I have always had a soft spot in my heart for small homes—maybe it’s me romanticizing the whole “cottage” idea.  That said, I love to cook and the one room in my house I wish were larger is my kitchen.  I was able to remodel my kitchen in 2003 but budget constraints made it necessary to keep the same foot print.  My friend and kitchen designer, Sotera, helped us maximize the storage and space available and the kitchen works well.

As you can see, my kitchen is what I believe is called a "galley" kitchen; really best if there is only 1 cook in the kitchen as one time.

My little desk sits beside the pantry, which was made to look like a piece of furniture, a look I really like. (Pantry picture is below this picture.

I'm afraid my photography doesn't do this justice. The pantry is painted black with some detailing that makes it look like a hutch. It holds everything we need including a few decorative pieces behind the glass.

There used to be a bank of cupboards above the counter that faced the family room. We took those down to open the space between the kitchen and family room, something that seems to make the kitchen feel larger.

So I read with interest the Better Homes and Garden, “Weekly Home Improvement Newsletter” by Alicia Warden, Assistant Editor of Home Improvement, which was sent via email last week.  The title of the piece is “How to make a Small Kitchen Look Larger”.

I do love white kitchens.Right out of the shoot my kitchen failed the first suggestion, paint your kitchen white but I do see the wisdom of having a white kitchen if you are limited on space.  As BHG states, “White is your best friend in a small kitchen. It reflects the light, which enhances the sense of space and makes the walls seem to recede”.  As these pictures demonstrate, there is wisdom in those words!

A surprise suggestion (for me) was to remove the doors on upper cabinets or add glass front cabinets.  I love open shelves but I didn’t realize it would help make a kitchen look larger.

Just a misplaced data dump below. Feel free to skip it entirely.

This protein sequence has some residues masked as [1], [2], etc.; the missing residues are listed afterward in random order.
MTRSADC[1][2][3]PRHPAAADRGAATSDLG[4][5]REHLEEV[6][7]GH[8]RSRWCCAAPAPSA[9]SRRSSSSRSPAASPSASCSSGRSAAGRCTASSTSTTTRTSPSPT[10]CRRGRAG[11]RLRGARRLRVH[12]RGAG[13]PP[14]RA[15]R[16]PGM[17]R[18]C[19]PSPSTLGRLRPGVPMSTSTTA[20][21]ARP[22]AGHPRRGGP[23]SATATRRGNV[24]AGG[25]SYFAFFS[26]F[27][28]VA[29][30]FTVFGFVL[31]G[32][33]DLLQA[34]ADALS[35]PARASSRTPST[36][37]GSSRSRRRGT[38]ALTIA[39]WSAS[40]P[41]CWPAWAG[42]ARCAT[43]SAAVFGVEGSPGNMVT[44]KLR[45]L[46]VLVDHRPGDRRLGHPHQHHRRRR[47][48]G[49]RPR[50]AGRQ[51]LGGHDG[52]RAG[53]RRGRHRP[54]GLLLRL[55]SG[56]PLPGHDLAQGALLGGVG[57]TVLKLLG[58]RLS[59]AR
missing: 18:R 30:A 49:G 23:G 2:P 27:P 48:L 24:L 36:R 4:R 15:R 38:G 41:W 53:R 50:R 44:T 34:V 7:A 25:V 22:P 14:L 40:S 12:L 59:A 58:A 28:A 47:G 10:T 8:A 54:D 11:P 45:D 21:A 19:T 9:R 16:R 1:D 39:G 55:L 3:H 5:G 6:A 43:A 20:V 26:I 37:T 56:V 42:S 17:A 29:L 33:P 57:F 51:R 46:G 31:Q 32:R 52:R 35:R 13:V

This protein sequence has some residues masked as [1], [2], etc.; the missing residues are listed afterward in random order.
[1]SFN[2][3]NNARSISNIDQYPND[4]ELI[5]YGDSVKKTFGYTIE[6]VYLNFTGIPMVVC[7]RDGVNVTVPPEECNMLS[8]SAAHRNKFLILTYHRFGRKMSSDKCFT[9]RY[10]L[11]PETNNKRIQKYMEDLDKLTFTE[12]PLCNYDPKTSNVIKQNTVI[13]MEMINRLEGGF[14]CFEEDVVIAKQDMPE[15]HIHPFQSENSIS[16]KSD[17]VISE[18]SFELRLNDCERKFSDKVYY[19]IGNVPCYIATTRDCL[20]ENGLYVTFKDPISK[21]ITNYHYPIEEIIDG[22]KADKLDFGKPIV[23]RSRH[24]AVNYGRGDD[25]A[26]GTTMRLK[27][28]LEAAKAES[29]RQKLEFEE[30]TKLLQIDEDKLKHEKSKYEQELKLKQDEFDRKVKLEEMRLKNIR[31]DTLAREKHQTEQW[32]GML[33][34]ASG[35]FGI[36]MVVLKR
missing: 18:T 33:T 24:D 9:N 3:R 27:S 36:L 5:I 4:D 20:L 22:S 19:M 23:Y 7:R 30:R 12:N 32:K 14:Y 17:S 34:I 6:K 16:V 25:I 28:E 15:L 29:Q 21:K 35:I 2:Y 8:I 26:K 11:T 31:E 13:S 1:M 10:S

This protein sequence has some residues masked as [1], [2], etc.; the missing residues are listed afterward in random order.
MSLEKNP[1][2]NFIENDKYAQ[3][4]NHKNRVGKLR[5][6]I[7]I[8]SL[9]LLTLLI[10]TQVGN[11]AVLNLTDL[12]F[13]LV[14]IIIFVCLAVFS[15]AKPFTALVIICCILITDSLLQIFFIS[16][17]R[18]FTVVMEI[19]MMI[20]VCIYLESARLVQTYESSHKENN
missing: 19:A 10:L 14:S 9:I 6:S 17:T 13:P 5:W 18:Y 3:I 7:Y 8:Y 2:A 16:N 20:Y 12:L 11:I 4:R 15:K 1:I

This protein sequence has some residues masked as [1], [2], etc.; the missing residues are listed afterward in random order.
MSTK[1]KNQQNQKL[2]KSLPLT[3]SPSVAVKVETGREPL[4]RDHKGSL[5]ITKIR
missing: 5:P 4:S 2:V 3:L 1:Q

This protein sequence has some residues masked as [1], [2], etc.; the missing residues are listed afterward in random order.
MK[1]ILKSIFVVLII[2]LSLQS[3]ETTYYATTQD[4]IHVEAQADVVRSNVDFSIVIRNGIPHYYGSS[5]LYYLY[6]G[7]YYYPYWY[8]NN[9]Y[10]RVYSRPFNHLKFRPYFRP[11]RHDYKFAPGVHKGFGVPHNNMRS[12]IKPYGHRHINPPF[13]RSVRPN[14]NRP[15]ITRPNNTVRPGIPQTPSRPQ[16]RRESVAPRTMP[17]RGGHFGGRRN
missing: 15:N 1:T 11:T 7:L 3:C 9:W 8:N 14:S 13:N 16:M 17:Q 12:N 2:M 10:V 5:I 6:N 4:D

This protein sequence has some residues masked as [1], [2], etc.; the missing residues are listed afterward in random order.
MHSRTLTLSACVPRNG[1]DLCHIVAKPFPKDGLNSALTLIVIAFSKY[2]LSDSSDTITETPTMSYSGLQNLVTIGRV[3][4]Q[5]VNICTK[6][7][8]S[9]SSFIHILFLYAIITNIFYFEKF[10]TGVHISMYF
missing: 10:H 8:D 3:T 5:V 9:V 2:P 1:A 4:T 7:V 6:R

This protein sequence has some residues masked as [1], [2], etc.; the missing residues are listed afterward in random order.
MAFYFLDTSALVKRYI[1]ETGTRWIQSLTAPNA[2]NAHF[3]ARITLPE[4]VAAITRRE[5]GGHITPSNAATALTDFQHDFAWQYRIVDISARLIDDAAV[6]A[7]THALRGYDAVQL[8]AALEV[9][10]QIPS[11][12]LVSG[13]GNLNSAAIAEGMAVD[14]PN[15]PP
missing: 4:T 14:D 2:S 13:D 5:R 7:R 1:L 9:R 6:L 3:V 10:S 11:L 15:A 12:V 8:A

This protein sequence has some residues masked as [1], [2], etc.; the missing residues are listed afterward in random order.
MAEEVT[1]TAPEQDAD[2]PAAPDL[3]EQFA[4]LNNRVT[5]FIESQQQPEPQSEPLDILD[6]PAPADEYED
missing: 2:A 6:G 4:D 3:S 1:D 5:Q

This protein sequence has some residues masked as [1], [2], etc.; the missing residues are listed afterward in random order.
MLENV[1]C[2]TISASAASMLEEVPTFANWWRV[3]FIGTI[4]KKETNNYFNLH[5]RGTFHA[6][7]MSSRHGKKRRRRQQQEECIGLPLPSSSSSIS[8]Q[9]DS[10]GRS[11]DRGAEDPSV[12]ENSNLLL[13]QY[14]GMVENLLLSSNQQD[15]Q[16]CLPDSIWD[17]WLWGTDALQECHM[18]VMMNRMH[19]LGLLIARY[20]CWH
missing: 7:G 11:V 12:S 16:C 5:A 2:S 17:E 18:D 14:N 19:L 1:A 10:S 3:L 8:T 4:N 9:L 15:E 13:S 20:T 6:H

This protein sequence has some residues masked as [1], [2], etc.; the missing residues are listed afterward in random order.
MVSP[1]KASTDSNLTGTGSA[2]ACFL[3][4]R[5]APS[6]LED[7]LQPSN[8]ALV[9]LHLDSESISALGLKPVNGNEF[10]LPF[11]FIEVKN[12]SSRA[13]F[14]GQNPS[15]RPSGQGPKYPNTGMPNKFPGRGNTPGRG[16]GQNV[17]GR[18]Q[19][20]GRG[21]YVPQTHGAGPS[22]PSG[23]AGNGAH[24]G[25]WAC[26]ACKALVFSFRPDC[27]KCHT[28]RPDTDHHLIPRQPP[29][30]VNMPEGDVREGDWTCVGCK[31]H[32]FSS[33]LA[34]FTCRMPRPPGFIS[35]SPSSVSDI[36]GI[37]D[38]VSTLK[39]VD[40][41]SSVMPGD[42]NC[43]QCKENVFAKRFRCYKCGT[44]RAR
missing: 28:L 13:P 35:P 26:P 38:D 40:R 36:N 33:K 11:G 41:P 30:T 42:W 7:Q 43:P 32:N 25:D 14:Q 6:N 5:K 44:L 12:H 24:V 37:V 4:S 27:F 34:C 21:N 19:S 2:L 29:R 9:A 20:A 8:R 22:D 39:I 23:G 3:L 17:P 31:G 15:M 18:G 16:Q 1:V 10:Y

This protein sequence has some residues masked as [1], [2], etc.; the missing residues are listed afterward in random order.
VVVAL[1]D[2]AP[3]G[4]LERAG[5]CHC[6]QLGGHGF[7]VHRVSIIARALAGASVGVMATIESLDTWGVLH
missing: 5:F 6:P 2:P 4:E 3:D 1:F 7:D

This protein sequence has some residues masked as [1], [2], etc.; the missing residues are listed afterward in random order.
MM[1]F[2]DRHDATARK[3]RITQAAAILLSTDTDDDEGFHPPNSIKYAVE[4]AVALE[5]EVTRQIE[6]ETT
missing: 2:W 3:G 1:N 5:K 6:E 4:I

Minimal window covering is another great tip, let there be light.  That and borrow space from another room (by opening your kitchen to another space)—we did that and I admit, most of our friends who first viewed our remodeled kitchen thought for sure we had increased the floor space.

Another idea was to add a mirror, framed or as a back splash.  I think the back splash idea would be a challenge to keep clean but I’m here to tell you a mirror in the room can make a difference.  Hubby and I once visited a charming, small restaurant in Laguna Beach and the mirrored wall tricked my hubby—he backed his chair up and when he looked over his shoulder he mistakenly thought there was someone he had bumped into.  It was his reflection! {smile}

I love this idea, carve out storage.  I would like to try this when we get around to remodeling our guest bathroom.  It makes sense and looks to be something that wouldn’t be horribly expensive.  Eliminating clutter is a no-brainer but sometimes harder than it seems, especially in a kitchen—what do you do with your coffee maker, toaster, and espresso machine?  Okay, I HAVE heard of appliance “garages” but in a very small kitchen that is a luxury that might take up too much space.

Lastly, make doors disappear.  Using French doors or frosted glass doors as opposed to solid doors opens up the room and makes it feel lighter and more open.

I hope you have an enormous kitchen but if you don’t try some of these tips and see how much more room it will seem you have.  What do you think?  Any ideas for those of us with “cottage kitchens”?

If you’d like to visit this site click HEREAll images via Better Homes & Gardens